Ho Chi Minh City is set to pilot the rental of state-owned cars in a bid to offset their overall cost to the state budget.
The southern metropolis is expected to begin the pilot program in January 2018 following a proposal by the Ministry of Finance.
Once the plan is rolled out nationwide, it is expected to reduce the number of state-owned cars by 10,000, saving the state some VND3.4 trillion (US$149.6 million).
According to Le Minh Khoa, head of the Ho Chi Minh City Youth Volunteer Force, the unit in charge of the project, the rental of state-owned automobiles has not been done before, but the potential results are encouraging.
Each state entity currently manages five cars, with the state spending VND15 million ($660.8) per vehicle per month on drivers’ salaries and vehicle maintenance, Khoa said.
If the program is rolled out, each agency will only be responsible for two cars, with monthly expenditure of around VND20 million ($880.5) per vehicle, saving about VND35 million ($1,540) each month.
Additional demand for state-owned cars can be met via rentals from the Youth Volunteer Force.
The automobiles for lease will be equipped with GPS tracking systems to prevent them from being driven for personal use, an issue that previously sparked public outrage.
During the pilot stage, the existing fleet of 700 stated-owned cars, currently not being used to capacity, will be reduced to about 300, Khoa elaborated.
Initially, the plan will be put into action at five state agencies in Ho Chi Minh City.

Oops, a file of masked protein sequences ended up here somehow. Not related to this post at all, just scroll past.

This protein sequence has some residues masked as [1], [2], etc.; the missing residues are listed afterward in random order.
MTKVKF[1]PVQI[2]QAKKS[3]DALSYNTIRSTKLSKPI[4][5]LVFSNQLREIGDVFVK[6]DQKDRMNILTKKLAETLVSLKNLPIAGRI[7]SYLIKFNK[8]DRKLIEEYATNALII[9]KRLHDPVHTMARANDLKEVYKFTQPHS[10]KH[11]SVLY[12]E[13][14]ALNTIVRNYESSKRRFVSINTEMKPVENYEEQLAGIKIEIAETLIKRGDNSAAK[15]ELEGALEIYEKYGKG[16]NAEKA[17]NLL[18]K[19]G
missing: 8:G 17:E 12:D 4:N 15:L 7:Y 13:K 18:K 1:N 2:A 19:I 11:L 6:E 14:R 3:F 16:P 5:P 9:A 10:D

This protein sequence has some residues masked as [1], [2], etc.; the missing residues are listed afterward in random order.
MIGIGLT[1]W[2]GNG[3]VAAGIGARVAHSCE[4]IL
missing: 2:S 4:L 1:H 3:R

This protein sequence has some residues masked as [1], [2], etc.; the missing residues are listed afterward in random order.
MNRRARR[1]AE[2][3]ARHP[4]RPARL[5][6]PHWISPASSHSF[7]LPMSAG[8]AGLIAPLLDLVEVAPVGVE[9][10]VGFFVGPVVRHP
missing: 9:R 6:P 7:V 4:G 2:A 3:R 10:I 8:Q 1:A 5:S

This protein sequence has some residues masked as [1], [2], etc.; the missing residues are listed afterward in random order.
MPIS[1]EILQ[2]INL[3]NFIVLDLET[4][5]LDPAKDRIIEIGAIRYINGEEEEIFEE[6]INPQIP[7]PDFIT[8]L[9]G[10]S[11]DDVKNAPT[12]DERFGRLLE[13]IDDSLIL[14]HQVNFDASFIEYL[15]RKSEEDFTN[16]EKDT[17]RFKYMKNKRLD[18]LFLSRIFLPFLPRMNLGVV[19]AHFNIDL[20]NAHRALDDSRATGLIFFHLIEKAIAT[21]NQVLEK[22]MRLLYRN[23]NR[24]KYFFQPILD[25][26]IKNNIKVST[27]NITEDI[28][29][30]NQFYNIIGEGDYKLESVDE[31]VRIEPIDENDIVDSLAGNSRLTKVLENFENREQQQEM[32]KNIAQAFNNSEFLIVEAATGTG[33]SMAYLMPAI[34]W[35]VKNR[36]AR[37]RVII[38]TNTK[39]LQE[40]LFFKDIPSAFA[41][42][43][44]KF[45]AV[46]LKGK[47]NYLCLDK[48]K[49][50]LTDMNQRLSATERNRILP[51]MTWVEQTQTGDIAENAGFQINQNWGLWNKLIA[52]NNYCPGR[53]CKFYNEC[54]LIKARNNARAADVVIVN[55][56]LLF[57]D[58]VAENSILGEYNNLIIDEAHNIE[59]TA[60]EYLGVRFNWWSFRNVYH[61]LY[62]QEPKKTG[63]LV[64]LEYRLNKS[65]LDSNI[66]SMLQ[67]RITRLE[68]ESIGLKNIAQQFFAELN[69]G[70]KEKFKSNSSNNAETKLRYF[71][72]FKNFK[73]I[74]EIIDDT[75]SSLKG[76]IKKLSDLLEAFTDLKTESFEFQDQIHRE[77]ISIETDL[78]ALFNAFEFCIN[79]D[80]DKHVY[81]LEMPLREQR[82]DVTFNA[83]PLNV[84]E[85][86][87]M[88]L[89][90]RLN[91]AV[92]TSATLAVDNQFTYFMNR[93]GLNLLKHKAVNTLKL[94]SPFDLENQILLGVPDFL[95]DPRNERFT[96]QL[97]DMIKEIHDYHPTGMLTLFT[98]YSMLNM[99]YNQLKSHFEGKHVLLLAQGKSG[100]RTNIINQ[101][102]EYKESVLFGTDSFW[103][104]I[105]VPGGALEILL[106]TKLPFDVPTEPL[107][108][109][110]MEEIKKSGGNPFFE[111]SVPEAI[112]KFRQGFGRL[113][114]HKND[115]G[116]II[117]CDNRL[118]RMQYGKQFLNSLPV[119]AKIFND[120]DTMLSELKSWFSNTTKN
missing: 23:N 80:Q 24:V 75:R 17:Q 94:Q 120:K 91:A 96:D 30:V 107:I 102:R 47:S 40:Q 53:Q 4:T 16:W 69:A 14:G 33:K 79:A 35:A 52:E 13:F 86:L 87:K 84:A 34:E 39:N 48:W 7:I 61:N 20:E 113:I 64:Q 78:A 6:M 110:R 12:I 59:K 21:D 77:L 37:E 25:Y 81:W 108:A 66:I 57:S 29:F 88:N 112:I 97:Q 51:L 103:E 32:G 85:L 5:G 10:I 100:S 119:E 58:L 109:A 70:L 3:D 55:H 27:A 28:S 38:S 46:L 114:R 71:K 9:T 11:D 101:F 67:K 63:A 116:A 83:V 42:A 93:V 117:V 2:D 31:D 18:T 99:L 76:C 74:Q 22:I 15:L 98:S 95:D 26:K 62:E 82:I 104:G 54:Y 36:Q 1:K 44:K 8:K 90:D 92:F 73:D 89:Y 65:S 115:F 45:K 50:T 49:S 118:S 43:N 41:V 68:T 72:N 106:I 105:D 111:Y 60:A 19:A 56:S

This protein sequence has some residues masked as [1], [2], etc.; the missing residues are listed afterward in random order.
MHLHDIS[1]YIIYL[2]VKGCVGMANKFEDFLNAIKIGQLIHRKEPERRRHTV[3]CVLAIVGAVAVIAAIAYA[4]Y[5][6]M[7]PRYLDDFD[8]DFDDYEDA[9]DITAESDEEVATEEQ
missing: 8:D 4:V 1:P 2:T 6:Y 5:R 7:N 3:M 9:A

|State-owned cars parked along a street in Hanoi. Photo: Tuoi Tre|
In order to maintain the income of drivers, they may also be used for transporting local citizens when they are not in official use.
The Youth Volunteer Force has been developing the necessary software and technical solutions, as well as learning how to manage a fleet of vehicles from local transport companies.
According to the proposition of the finance ministry, only the state president, prime minister, general secretary, and chair of the National Assembly should be allowed to regularly use state-owned vehicles, even upon retirement.
Other posts including their deputies, members of the Politburo, and members of the Central Party Committee’s Secretariat, should be allowed to operate the vehicles during their time in office.
Members of the Central Party Committee, secretaries of provincial Party Committees, and ministers will be able to use state-owned cars of a maximum allowable value of VND1.1 billion ($48,428).
For other officials, a fixed budget is expected to be set for their use of state-owned cars in doing their jobs.
This amount will be either VND6.5 million ($286) per person per month or VND16,000 ($0.7) per kilometer.
Some VND320 million ($14,088) from the state coffers is spent each year on the operation and maintenance of each state-owned car.
It is hoped that the new policy will help lower this cost.
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